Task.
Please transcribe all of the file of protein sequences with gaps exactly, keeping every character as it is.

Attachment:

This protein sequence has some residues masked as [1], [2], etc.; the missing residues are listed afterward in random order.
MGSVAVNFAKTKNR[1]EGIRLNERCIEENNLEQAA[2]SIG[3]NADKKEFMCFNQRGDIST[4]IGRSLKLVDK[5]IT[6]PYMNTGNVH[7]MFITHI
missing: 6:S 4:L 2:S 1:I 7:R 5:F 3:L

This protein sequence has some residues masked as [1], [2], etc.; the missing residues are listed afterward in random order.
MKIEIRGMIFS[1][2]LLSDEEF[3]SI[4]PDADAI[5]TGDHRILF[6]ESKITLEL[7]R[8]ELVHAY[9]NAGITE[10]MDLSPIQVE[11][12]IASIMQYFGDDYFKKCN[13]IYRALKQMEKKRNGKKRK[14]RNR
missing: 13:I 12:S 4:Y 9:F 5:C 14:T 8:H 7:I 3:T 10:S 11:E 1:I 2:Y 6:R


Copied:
This protein sequence has some residues masked as [1], [2], etc.; the missing residues are listed afterward in random order.
MGSVAVNFAKTKNR[1]EGIRLNERCIEENNLEQAA[2]SIG[3]NADKKEFMCFNQRGDIST[4]IGRSLKLVDK[5]IT[6]PYMNTGNVH[7]MFITHI
missing: 6:S 4:L 2:S 1:I 7:R 5:F 3:L

This protein sequence has some residues masked as [1], [2], etc.; the missing residues are listed afterward in random order.
MKIEIRGMIFS[1][2]LLSDEEF[3]SI[4]PDADAI[5]TGDHRILF[6]ESKITLEL[7]R[8]ELVHAY[9]NAGITE[10]MDLSPIQVE[11][12]IASIMQYFGDDYFKKCN[13]IYRALKQMEKKRNGKKRK[14]RNR
missing: 13:I 12:S 4:Y 9:F 5:C 14:T 8:H 7:I 3:T 10:S 11:E 1:I 2:Y 6:R